The Impact of Gratitude on Biology and Behavior in Persons With Heart Disease (GRACE)
Overall, the investigators aim to recruit 150 subjects during their hospitalization for an acute coronary syndrome (ACS). At two weeks post-ACS, the investigators will assess levels of gratitude and optimism, draw blood for baseline levels of biomarkers, gather baseline information about health behaviors critical to cardiac health, and obtain baseline measures of symptoms and function. Finally, the investigators will repeat assessments of biomarkers, behavior, and function at 6 months to allow us to assess the impact of gratitude and optimism on these outcomes; the investigators will also have an objective measure of physical activity via accelerometer (step counter) at 6 months.
Specific Aim #1: To prospectively assess the association between gratitude/optimism 2 weeks after ACS and improvement in biological markers of cardiac health at 6 months post-ACS.
Hypothesis: Higher levels of gratitude/optimism at 2 weeks will be associated with greater reductions in levels of biomarkers associated with negative heart health between 2 weeks and 6 months.
Specific Aim #2 (*primary aim*): To assess the association between gratitude/optimism 2 weeks after ACS and subsequent adherence to health behaviors known to improve post-ACS prognosis at 6 months.
Hypothesis: Higher levels of gratitude/optimism at 2 weeks will be associated with greater amounts of physical activity (measured by accelerometer) at 6 months (primary study outcome measure), and greater improvements in self-reported adherence to health behaviors (activity, diet, and medication) between 2 weeks and 6 months.
Specific Aim #3: To assess the association between gratitude/optimism at 2 weeks and non-elective cardiac rehospitalizations (and other clinical outcomes) at 6 months.
Hypothesis: Higher levels of gratitude/optimism at 2 weeks will be associated with greater improvements in depression, health-related quality of life, function, cardiac symptoms, and possibly readmissions, between 2 weeks and 6 months.
|Study Design:||Observational Model: Cohort
Time Perspective: Prospective
|Official Title:||The Impact of Gratitude on Biology and Behavior in Persons With Heart Disease|
- Physical Activity [ Time Frame: Intake and 6 months after ACS ]Subjects' level of physical activity as measured by an activity recall log and number of steps taken over a two week period measured by an accelerometer.
- Biomarkers [ Time Frame: 2 weeks and 6 months after ACS ]Levels of inflammation (IL-6, hsCRP, sCAM-1, TNF-α) and overall cardiac prognosis (NT-proBNP)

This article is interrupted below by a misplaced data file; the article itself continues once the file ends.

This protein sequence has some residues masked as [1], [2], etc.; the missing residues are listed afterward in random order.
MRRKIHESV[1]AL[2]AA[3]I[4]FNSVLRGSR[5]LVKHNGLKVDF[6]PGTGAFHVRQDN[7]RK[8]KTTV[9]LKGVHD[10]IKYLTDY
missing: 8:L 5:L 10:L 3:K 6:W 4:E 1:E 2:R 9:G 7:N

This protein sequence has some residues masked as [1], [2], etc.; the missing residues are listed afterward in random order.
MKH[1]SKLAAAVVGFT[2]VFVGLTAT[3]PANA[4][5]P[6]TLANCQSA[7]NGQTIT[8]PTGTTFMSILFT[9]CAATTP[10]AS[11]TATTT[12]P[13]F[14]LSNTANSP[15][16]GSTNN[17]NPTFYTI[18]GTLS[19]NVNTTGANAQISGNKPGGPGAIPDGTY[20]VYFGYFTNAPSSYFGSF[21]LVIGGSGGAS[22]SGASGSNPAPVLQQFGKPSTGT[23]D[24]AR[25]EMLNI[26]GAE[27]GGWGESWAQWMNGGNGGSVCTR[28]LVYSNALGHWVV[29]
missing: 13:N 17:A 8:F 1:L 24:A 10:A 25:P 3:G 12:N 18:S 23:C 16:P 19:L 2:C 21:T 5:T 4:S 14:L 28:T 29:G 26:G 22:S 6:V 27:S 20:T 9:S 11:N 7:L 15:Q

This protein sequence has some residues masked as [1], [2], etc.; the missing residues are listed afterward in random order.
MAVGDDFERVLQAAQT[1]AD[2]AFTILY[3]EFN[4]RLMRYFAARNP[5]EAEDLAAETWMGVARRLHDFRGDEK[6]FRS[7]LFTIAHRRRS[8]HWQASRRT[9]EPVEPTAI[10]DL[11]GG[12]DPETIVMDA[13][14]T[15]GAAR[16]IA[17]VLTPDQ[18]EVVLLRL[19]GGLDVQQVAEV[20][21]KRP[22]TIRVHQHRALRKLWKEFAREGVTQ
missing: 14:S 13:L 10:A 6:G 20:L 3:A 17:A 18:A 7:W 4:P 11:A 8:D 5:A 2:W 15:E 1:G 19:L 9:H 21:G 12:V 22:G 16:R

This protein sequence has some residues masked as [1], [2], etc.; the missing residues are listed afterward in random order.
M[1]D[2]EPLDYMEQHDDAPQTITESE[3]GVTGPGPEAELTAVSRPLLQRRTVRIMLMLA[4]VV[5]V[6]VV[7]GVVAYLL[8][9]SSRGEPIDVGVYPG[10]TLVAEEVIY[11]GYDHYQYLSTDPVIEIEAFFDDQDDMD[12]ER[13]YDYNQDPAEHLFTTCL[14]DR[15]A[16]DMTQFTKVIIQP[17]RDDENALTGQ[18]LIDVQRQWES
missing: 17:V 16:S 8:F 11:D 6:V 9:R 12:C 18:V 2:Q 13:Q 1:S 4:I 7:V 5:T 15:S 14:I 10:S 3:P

- Readmissions (cardiac and all-cause) [ Time Frame: 6 months after ACS ]Non-elective readmissions for cardiac and all causes, ascertained by patient report, report of medical providers, and review of medical records.
- Depression [ Time Frame: 2 weeks, 3 months, and 6 months ]Patient Health Questionnaire-9 (PHQ-9)
- Anxiety [ Time Frame: 2 weeks, 3 months, and 6 months ]Hospital Anxiety and Depression Scale Anxiety Subscale (HADS-A)
- Health-Related Quality of Life [ Time Frame: 2 weeks, 3 months, and 6 months ]MOS Short Form-12 (SF-12)
- Function [ Time Frame: 2 weeks, 3 months, and 6 months ]Duke Activity Symptom Index (DASI)
- Cardiac Symptoms [ Time Frame: 2 weeks, 3 months, and 6 months ]A cardiac symptom scale adapted from the Women and Ischemia Syndrome Evaluation (WISE) study
- Adherence to Medical Recommendations [ Time Frame: 2 weeks, 3 months, and 6 months ]The MOS Specific Adherence Scale (SAS)
Biospecimen Retention: Samples Without DNA
Analyzed Blood Samples:
Subjects will have a blood draw for the following biological factors that are important to cardiac health and may be modified by psychological states: Inflammation will be measured via interleukin-6 (IL-6) and high sensitivity C-reactive protein (hsCRP), soluble intercellular adhesion molecule-1 (sICAM-1), tumor necrosis factor alpha (TNF-α), and overall cardiac prognosis will be assessed using N-terminal pro-brain natriuretic peptide (NT-proBNP). A total of 15 ml/cc of blood will be drawn (this is equivalent to 3 tablespoons of blood).
Retained Blood Samples: